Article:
We've been going through onboarding procedures with multiple people that were becoming a part of our QA team throughout the history of our company. During these times we usually try to meet with a new person more often, do a couple overviews of our products and workflows, ask to research the tools we use for test automation and point to the tutorials to go over.

What are the general recommendations and strategies to make a new QA specialist onboard in the most efficient, productive and motivating manner?

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    a fully remote team as in the whole team who are remotely together in one location or everyone within this team is in a different location?
    – Yu Zhang
    Commented Dec 18, 2017 at 3:51
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    @YuZhang every single member of the QA team is working remotely, all working from different locations. Thanks.
    – alecxe
    Commented Dec 18, 2017 at 3:52
  • Fully remote team makes onboarding completely different. The key part (pairing for few weeks) is not possible. It should be two different questions, you might get better answers. Commented Dec 19, 2017 at 16:05
  • @PeterMasiar okay, good point, removed that part from the answer. Thanks!
    – alecxe
    Commented Dec 19, 2017 at 16:54
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    Atlassian just posted interesting article about building distributed/remote teams. They recommend "Secondments" - temporary assignments in a new job role or location. Interesting read. It is not recommendation of any Atlassian products, even if we do use few :-) Commented Dec 19, 2017 at 20:52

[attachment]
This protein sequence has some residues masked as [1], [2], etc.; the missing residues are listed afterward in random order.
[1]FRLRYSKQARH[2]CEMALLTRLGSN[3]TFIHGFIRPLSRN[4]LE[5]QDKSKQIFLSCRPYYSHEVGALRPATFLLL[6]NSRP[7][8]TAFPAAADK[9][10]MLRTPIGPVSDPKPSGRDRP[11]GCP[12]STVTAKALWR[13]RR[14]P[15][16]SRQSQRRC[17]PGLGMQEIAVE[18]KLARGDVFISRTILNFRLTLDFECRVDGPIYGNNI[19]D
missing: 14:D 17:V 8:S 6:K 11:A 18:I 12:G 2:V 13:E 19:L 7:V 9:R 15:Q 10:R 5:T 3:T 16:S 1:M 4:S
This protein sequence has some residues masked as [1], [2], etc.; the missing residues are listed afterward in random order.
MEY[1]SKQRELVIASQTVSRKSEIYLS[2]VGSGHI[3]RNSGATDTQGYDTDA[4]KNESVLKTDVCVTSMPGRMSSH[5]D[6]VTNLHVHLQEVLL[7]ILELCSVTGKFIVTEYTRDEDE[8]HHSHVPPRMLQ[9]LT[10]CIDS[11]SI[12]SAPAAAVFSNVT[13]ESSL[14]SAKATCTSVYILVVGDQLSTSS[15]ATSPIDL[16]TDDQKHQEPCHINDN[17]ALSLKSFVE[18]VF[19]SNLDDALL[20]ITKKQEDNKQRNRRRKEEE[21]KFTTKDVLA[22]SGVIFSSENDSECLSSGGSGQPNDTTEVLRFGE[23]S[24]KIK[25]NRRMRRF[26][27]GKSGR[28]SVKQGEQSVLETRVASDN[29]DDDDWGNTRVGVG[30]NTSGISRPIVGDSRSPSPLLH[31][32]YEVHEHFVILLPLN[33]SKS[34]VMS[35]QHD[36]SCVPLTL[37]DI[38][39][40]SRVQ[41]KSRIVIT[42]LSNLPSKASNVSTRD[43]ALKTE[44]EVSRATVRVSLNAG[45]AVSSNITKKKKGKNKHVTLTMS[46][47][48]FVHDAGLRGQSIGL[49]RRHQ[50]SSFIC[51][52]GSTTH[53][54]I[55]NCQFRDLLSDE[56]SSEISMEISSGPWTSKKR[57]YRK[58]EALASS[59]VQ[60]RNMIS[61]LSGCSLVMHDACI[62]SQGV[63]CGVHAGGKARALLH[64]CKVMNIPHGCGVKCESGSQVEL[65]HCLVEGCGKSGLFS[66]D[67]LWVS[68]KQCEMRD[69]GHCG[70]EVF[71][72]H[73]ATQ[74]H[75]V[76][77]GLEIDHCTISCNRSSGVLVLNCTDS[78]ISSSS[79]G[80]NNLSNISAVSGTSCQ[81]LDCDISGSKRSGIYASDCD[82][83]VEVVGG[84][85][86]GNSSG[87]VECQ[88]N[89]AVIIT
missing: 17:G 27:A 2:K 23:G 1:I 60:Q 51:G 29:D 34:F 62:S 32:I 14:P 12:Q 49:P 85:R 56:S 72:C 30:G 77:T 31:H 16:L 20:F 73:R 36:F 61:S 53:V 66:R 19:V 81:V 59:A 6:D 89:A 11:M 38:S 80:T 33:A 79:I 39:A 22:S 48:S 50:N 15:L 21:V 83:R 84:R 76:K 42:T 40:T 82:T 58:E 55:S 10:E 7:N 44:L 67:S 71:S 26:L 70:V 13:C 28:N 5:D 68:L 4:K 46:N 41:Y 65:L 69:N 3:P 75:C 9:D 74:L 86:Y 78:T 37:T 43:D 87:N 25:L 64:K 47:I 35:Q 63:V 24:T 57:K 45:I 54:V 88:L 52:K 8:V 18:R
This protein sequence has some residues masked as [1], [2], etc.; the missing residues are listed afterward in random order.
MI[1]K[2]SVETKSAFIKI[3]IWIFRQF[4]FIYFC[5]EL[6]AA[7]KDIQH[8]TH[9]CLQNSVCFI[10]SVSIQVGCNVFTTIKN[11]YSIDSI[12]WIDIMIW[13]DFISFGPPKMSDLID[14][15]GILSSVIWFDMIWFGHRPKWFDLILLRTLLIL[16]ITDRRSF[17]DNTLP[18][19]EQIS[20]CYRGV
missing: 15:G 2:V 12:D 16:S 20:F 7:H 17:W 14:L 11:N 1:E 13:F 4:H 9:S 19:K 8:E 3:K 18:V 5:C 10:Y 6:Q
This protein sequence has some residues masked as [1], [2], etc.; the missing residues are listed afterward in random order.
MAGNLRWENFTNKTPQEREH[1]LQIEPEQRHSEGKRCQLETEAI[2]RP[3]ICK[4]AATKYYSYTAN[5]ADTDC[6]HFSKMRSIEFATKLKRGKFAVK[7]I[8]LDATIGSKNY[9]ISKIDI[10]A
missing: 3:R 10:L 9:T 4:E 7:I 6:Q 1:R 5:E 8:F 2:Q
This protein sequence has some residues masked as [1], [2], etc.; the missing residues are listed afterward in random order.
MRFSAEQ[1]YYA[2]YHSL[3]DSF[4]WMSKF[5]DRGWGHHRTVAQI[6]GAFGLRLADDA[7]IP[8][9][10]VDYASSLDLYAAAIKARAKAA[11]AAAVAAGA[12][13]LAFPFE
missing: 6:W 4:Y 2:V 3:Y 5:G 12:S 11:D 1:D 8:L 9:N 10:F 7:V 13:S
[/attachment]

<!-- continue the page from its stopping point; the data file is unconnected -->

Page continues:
8 Answers 8


If you can (given the constraints of technology and time zone), pair them with your existing QA specialists to do real work.

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    pair up with devs and business analysts would help too. But I guess it is difficult enough already to pair up with QAs when they work remotely.
    – Yu Zhang
    Commented Dec 18, 2017 at 3:53

I've run my quality engineering on-boarding for a few months and find going through the Agile Testing book by Janet Gregory and Lisa Crispin a great approach. It can act as a great guide to:

  • The agile testing quadrants
  • Good approaches to Unit testing such as mocking and stubbing
  • Embedding quality engineers within development teams
  • Adopting a quality mindset and much more

Learn from this Agile Testing Book. enter image description here


A few years ago I helped to onboard a team member who worked remotely. Two suggestions:

  1. build trust (rookie should feel safe to ask for a help)
  2. for first few weeks give small assignments (4-12h long) and check on a daily basis (phone or video call) how it is going

To On-board New QA Employees I'd Recommend:

  • Give Documentation on functionality of software applications used
  • Let Employee Review Existing Test Cases
  • Let Employee Review view past issues/bugs with the software
  • Let Employee Review Automated Test Cases written